Saturday – 9/1/07 – Short-handed

Today I’ll reflect on Saturday’s shorthanded tourney at the Castle.  The players were me, L, B, and D,  We bought in for $40 a piece and more or less traded chips amongst ourselves for the first 3 or 4 rounds with everyone more or less remaining average stacked.  As the blinds got higher and raises were neccessarily bigger – damage started to ensue.  Luckily I stayed out of harm’s way for the most part.   At one point after the break, I felt L was doing a lot of raising.  Almost any time I limped – he either raised substantially or pushed all-in.  Realizing this, I would fold to his raises most of the time, and his all-in’s EVERY time.  He continued a pattern of aggressiveness that I decided would eventually present an opportunity for me.  I waited until I had J-10 suited on the button.  His pre-flop raise was enough to leave me with $10,000 in chips (exactly what we started with…which provided some comfort), so I decided it was time to see if I’d get lucky, sensing that a medium strength hand could be just what the doctor ordered against an aggressive player who was likely holding an Ace and was likely to follow with a substantial continuation bet.  If I didn’t hit the flop -or- any A’s or K’s were on the flop, it would be easy to get away from my hand.  No matter what happened I was certain I’d be facing a substantial continuation bet after the flop.

When the flop came, the high card on the board was a 10 – giving me top pair, medium/decent kicker.  Luke followed up with his continuation bet (all-in if I remember right) as predicted and I immediately called.  I showed my J10 and he showed an Ace with a weak kicker.  I took down the pot and was on my way to winning the winner-takes-all event with a 3:1 chip lead over DW.

I like L’s play – I wouldn’t put a caller of a substantial raise on a hand distribution that included J10, particularly after folding to so many previous raises.  Up to that point his aggressiveness had gone unchallenged – so any callers would likely be holding a premium hand -and- would have likely missed that flop. 

By the same token, I like the way I played it as well.  Prior to this hand, I showed a willingness to fold to his raises when I limped in – indicating I wasn’t up for many coin-flips, and demonstrating that I could be pushed out of a hand even after voluntarily committing chips from the SB.  I liked my position – being on the button and getting to see what would happen before committing any more chips.  I liked that it was heads-up and that he was the pre-flop raiser, so I could anticipate a continuation bet.  I like that my hole cards were suited, connected, and in my opinion were two of the best cards to have when suited/connected (any straight will have either a 5 or a 10 in it).  I like that the J10 *probably* gave me 2 live cards and was not a hand most players would put me on in a raised pot – which added some deceptiveness.  I like that I was conscious of my chip stack in relation to other players and to what I had started with.  I like that I was conscious of the fact that there is luck in poker, and that if I got lucky, my opponents likely post-flop actions would reward me handsomely.  I like that if I didn’t get lucky on that flop I’d committed to folding and that my opponent’s post-flop actions would continue to build a false sense of confidence that I won’t ever call an all-in move.  Overall, I’d consider it tricky, but not reckless – which I suppose is a good image to have.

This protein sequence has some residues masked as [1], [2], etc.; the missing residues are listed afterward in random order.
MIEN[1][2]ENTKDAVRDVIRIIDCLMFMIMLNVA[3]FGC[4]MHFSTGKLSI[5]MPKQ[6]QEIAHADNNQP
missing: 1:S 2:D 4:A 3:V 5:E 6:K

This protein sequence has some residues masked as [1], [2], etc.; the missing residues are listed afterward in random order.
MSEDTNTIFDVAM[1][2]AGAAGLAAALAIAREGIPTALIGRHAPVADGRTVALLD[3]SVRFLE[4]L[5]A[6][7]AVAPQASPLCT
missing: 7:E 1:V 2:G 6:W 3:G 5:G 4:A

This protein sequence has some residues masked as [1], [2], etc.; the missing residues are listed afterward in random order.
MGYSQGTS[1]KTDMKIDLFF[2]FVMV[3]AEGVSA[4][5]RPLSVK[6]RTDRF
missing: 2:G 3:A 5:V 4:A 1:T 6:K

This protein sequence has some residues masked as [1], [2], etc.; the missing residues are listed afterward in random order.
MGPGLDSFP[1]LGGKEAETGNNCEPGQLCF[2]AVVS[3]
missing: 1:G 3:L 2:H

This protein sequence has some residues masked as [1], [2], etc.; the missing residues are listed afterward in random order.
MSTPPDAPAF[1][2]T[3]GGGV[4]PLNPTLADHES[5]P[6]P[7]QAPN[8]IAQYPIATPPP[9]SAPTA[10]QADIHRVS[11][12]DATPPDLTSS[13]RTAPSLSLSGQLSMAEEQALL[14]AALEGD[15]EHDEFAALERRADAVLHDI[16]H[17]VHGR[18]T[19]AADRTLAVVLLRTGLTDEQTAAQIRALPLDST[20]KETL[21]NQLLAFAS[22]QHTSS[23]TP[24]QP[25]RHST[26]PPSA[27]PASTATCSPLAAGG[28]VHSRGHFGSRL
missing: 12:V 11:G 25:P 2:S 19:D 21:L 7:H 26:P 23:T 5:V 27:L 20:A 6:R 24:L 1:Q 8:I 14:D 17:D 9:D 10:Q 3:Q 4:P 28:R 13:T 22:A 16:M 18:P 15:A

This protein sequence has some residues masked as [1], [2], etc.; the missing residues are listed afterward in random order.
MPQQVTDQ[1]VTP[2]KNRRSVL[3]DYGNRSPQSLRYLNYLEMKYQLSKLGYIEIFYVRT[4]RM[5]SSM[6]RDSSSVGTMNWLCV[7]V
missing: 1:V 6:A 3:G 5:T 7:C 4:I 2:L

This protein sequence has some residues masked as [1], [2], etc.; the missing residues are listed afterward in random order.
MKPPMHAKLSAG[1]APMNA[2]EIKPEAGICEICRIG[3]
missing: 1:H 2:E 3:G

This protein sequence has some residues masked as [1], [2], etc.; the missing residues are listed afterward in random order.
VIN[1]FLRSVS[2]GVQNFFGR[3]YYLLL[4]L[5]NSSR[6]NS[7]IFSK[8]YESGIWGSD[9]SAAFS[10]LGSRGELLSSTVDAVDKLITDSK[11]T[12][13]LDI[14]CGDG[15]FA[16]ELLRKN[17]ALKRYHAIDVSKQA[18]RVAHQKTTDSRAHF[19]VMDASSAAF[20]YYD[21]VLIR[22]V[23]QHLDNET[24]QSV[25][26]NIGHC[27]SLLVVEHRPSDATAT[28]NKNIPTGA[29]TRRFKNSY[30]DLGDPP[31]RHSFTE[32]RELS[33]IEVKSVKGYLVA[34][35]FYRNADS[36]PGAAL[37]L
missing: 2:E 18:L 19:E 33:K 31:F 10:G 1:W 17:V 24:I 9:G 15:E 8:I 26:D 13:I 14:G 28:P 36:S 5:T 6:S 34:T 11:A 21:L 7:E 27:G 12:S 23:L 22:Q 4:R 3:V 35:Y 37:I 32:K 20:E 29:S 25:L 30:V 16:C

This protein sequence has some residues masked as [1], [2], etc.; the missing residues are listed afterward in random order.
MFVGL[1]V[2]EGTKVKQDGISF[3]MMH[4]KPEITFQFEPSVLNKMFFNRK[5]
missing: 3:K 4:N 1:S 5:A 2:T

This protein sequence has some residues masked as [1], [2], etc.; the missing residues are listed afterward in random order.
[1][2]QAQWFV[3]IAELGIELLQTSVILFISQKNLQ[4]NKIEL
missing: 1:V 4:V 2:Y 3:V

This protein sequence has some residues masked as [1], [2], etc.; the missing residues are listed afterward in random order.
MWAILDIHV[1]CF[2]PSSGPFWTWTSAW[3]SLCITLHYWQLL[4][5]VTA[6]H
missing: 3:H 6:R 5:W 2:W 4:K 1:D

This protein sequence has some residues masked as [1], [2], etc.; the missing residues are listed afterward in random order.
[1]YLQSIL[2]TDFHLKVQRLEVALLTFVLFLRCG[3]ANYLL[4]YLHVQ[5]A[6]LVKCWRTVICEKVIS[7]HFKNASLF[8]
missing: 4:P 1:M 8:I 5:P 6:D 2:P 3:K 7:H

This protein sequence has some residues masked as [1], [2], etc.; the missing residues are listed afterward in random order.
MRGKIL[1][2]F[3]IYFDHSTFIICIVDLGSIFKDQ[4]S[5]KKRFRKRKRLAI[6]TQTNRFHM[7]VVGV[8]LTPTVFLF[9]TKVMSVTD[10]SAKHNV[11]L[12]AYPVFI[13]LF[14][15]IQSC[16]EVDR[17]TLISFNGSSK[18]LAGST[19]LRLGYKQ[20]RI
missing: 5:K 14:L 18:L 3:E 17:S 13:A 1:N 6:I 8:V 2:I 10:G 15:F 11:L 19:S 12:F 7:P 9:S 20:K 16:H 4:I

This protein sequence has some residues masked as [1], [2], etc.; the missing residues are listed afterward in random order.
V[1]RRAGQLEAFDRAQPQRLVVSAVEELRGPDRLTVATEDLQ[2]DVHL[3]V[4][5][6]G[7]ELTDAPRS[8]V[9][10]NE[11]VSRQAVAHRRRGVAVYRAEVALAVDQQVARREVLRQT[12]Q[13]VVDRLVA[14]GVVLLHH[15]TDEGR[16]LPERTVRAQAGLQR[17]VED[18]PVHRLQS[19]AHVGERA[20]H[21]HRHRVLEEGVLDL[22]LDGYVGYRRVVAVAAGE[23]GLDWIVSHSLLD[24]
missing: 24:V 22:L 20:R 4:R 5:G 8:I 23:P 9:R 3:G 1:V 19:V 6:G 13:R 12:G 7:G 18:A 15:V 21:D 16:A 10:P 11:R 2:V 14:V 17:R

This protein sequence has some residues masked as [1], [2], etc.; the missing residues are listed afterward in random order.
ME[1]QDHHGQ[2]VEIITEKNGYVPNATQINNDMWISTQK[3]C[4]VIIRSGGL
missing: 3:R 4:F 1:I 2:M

From that point on it was back and forth between me and DW.  I don’t remember the hand that won it for me because it wasn’t a key hand in my opinion and it didn’t require any thought/analysis in the middle of the game/hand – whereas I was extremely pensive when it came to getting involved in the abovementioned hand with L.

Bottom line:  When patience, position, player observation, and pattern observation are all in alignment – we can selectively put ourselves in situations where getting lucky rewards us handsomely and being unlucky has minimal negative impact.


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